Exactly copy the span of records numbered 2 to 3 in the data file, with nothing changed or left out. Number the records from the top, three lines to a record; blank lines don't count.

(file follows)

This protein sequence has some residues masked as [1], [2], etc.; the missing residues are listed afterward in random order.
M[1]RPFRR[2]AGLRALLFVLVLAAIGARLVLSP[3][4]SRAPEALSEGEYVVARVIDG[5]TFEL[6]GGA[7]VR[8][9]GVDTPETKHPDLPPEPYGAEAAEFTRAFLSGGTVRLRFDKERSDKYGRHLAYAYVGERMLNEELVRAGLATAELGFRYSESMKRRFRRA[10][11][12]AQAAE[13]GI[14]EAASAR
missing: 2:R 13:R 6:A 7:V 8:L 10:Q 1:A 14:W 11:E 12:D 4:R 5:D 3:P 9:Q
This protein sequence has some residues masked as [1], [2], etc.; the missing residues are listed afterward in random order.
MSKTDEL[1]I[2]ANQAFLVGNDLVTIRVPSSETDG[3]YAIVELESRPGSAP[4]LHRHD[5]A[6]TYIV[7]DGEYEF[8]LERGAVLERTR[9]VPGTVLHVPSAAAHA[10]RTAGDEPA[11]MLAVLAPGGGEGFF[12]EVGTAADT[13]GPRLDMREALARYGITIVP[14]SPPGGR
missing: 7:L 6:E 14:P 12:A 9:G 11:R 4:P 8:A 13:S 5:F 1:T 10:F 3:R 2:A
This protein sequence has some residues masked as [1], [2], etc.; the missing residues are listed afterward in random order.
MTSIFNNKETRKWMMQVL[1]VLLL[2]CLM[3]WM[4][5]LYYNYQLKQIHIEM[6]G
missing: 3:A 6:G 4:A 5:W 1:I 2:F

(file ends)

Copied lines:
This protein sequence has some residues masked as [1], [2], etc.; the missing residues are listed afterward in random order.
MSKTDEL[1]I[2]ANQAFLVGNDLVTIRVPSSETDG[3]YAIVELESRPGSAP[4]LHRHD[5]A[6]TYIV[7]DGEYEF[8]LERGAVLERTR[9]VPGTVLHVPSAAAHA[10]RTAGDEPA[11]MLAVLAPGGGEGFF[12]EVGTAADT[13]GPRLDMREALARYGITIVP[14]SPPGGR
missing: 7:L 6:E 14:P 12:A 9:G 11:R 4:P 8:A 13:S 5:F 1:T 10:F 3:R 2:A
This protein sequence has some residues masked as [1], [2], etc.; the missing residues are listed afterward in random order.
MTSIFNNKETRKWMMQVL[1]VLLL[2]CLM[3]WM[4][5]LYYNYQLKQIHIEM[6]G
missing: 3:A 6:G 4:A 5:W 1:I 2:F